Live Well and Be Happy

Disclaimer: All articles under EYE on the Market are a matter of opinion provided for general information purposes only and is not intended as investment advice. Information and analyses are derived from sources and utilising methods believed to be reliable, but we cannot accept responsibility for any losses you may incur as a result of any analysis. Individuals should consult with their personal financial advisors. ©2016 Copyright MK Khoo. All rights reserved. 

The Rise of the Asian Middle-Class

by MK Khoo, 25 Aug 2016

For the past 25 years, Asian countries have experienced a prolonged period of economic growth. In 1990, Asia's share in world Gross Domestic Product (GDP) in real US$ purchasing power parity (PPP) terms was 23.2% and this grew to 38.8% by 20141.

A major contributor to the growing middle-class was China. According to Pew Research, China's middle-income grew six-fold from 32 million in 2001 to 235 million in 20112. Over the same period, Chinese upper-middle income and high income group grew from 4 million to 67 million or 5% of China's population2.

Globally, the middle-class is a strong force in driving consumption and history has shown the equivalent income of US$6,000 per year tends to be the trigger point for accelerated domestic private consumption.

One of the key factors in propelling Asia's economic ascendency was its integration into the global value chains. This inclusion created a virtuous cycle of income growth and productivity gains. In many instances, the inflow of foreign direct investment (FDI) and market opening measures undertaken by governments in Asia helped sustained the economic growth momentum. Other contributing factors such as the upgrading of skills of the labour force through higher education, improvement in infrastructure and urbanisation have elevated living standards and drove consumption.

Favourable demographics in emerging Asia and credit growth are helpful dynamics in the forecast of future consumer trends. Based on a study done by Brookings Institution (see Table 1), the size of the middle-class in the Asia-Pacific will grow from 28% of the world's total in 2009 to 66% in 20303.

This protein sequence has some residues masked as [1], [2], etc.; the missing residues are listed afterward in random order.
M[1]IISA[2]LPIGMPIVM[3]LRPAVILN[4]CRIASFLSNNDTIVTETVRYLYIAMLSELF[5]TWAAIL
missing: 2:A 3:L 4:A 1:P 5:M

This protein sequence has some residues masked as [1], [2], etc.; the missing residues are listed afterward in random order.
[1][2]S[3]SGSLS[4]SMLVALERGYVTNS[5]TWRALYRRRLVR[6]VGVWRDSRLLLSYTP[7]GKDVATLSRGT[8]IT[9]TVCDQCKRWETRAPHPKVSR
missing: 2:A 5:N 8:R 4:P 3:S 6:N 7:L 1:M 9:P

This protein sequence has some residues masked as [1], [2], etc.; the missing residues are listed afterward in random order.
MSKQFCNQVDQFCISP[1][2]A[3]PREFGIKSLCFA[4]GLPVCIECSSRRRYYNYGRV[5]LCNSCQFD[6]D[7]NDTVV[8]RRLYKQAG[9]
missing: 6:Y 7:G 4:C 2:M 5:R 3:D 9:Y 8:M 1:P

Table 1:


The middle class: size & distribution (millions of people)




North America










Central & South America










Sub-Saharan Africa





Middle East & North Africa










Source: Kharas and Gertz “The New Global Middle Class: A cross-over from West to East” Wolfensohn Center for Development at Brookings 2010


In a later report, Brookings projected middle-class consumption in Asia-Pacific (in 2005 PPP US$) will increase from US$4.9 trillion in 2010 to US$32.6 trillion by 20304. This has certainly caused marketers from around the world to sit up.

With higher disposable income and therefore more discretionary spending, the Asian consumers will become a major force in driving demand for consumer electronics - portable devices, durable goods - household electrical, and services - education, recreation, health, food, communication and travel. During the period from 2010-2015, Asia-Pacific consumer electronics demand grew at a pace of 6.5% compound annual growth rate (CAGR) in volume terms and 5% CAGR in sales terms with value of sales exceeding US$303.6 billion in 20155.

Whereas consumers in the West had firmly anchored global consumption post-WWII, the leadership appears to be passing to the Asian consumers since the beginning of the new millennia. China's lead in shifting the growth model from that of export-based to that of domestic-demand based will help unleash the potential of Asia in driving global consumption. Even as China’s economy is seen to be slowing down in recent years, a GDP growth of 6.5% is still expected this year and this will continue to support regional economies that supply raw materials and intermediate goods to China.

ASEAN, with a combined population of over 600 million, is projected by IMF to grow around 4 to 5% per annum. Hence, as long as economic growth remains positive, the continued expansion of the middle-class in the Asian region is not expected to be disrupted in any significant way in the foreseeable future. Asia is still being seen as the engine powering the world economy in the next decade or so.

1. Oxford  Economics Global Economic Databank November 2015
2. Pew Research Center "Where in the World Are the New Middle Classes
3. Kharas and Gertz
4. Homi Kharas, Brookings Institution "The Emerging Middle Class in Developing Countries" June 2011
5. Utku Tansel “Äwakening of the Middle Class Drives Growth in Consumer Electronics in Asia-Pacific" Jan 2016 Euromonitor International


Our Partners

Click on the logo if you are interested to know more about the business and products/services offered by our partners below. Remember to quote promo code: 'AUTUMNLIFE' for special discounts and/or promotions when you make a purchase with any of our partners.

Sign In